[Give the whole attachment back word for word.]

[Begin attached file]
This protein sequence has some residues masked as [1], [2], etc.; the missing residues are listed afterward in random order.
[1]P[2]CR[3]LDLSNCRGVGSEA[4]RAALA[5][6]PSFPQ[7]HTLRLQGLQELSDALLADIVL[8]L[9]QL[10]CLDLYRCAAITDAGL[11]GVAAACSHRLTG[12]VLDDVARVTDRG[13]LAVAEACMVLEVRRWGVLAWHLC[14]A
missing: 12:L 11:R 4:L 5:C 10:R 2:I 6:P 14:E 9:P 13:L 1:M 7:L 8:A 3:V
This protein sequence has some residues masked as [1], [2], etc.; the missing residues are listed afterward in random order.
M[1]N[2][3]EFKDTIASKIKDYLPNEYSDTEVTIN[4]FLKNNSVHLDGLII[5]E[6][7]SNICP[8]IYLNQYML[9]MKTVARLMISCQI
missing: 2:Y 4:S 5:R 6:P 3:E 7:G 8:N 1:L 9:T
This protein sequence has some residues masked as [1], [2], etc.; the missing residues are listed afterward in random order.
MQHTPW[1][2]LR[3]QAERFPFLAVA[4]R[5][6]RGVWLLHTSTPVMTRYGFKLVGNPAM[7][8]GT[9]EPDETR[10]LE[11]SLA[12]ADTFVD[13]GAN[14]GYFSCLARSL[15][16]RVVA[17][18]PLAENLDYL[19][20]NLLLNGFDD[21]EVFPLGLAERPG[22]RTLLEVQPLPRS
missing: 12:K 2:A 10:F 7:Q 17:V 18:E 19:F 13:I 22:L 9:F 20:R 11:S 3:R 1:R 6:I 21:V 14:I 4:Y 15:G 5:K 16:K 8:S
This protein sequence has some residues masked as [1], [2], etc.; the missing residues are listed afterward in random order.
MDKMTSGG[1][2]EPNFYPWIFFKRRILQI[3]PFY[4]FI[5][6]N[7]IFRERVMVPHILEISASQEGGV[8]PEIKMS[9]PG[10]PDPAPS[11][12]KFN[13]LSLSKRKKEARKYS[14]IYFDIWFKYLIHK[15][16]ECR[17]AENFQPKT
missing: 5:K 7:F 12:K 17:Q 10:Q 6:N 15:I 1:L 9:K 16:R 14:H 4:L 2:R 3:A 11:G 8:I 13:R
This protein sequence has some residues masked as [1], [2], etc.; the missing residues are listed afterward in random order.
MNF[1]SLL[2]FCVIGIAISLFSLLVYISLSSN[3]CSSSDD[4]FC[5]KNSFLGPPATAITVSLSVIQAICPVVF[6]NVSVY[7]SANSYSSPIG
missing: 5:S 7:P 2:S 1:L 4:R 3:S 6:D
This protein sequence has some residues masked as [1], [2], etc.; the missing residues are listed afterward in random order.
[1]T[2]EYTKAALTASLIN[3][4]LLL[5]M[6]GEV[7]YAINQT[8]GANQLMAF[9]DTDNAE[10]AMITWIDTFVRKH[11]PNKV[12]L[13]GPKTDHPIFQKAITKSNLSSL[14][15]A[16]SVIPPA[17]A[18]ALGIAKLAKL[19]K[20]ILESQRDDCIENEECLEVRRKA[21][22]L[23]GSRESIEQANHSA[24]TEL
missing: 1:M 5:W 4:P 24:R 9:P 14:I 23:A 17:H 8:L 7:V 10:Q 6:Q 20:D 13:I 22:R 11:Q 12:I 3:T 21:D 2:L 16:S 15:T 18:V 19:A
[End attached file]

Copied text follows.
This protein sequence has some residues masked as [1], [2], etc.; the missing residues are listed afterward in random order.
[1]P[2]CR[3]LDLSNCRGVGSEA[4]RAALA[5][6]PSFPQ[7]HTLRLQGLQELSDALLADIVL[8]L[9]QL[10]CLDLYRCAAITDAGL[11]GVAAACSHRLTG[12]VLDDVARVTDRG[13]LAVAEACMVLEVRRWGVLAWHLC[14]A
missing: 12:L 11:R 4:L 5:C 10:R 2:I 6:P 14:E 9:P 13:L 1:M 7:L 8:A 3:V
This protein sequence has some residues masked as [1], [2], etc.; the missing residues are listed afterward in random order.
M[1]N[2][3]EFKDTIASKIKDYLPNEYSDTEVTIN[4]FLKNNSVHLDGLII[5]E[6][7]SNICP[8]IYLNQYML[9]MKTVARLMISCQI
missing: 2:Y 4:S 5:R 6:P 3:E 7:G 8:N 1:L 9:T
This protein sequence has some residues masked as [1], [2], etc.; the missing residues are listed afterward in random order.
MQHTPW[1][2]LR[3]QAERFPFLAVA[4]R[5][6]RGVWLLHTSTPVMTRYGFKLVGNPAM[7][8]GT[9]EPDETR[10]LE[11]SLA[12]ADTFVD[13]GAN[14]GYFSCLARSL[15][16]RVVA[17][18]PLAENLDYL[19][20]NLLLNGFDD[21]EVFPLGLAERPG[22]RTLLEVQPLPRS
missing: 12:K 2:A 10:F 7:Q 17:V 18:E 19:F 13:I 22:L 9:F 20:R 11:S 3:R 1:R 6:I 21:V 14:I 4:Y 15:G 5:K 16:K 8:S
This protein sequence has some residues masked as [1], [2], etc.; the missing residues are listed afterward in random order.
MDKMTSGG[1][2]EPNFYPWIFFKRRILQI[3]PFY[4]FI[5][6]N[7]IFRERVMVPHILEISASQEGGV[8]PEIKMS[9]PG[10]PDPAPS[11][12]KFN[13]LSLSKRKKEARKYS[14]IYFDIWFKYLIHK[15][16]ECR[17]AENFQPKT
missing: 5:K 7:F 12:K 17:Q 10:Q 6:N 15:I 1:L 9:K 16:R 14:H 4:L 2:R 3:A 11:G 8:I 13:R
This protein sequence has some residues masked as [1], [2], etc.; the missing residues are listed afterward in random order.
MNF[1]SLL[2]FCVIGIAISLFSLLVYISLSSN[3]CSSSDD[4]FC[5]KNSFLGPPATAITVSLSVIQAICPVVF[6]NVSVY[7]SANSYSSPIG
missing: 5:S 7:P 2:S 1:L 4:R 3:S 6:D
This protein sequence has some residues masked as [1], [2], etc.; the missing residues are listed afterward in random order.
[1]T[2]EYTKAALTASLIN[3][4]LLL[5]M[6]GEV[7]YAINQT[8]GANQLMAF[9]DTDNAE[10]AMITWIDTFVRKH[11]PNKV[12]L[13]GPKTDHPIFQKAITKSNLSSL[14][15]A[16]SVIPPA[17]A[18]ALGIAKLAKL[19]K[20]ILESQRDDCIENEECLEVRRKA[21][22]L[23]GSRESIEQANHSA[24]TEL
missing: 1:M 5:W 4:P 24:R 9:P 14:I 23:A 17:H 8:L 7:V 10:Q 6:Q 20:D 13:I 22:R 11:Q 12:I 3:T 21:D 2:L 16:S 15:T 18:V 19:A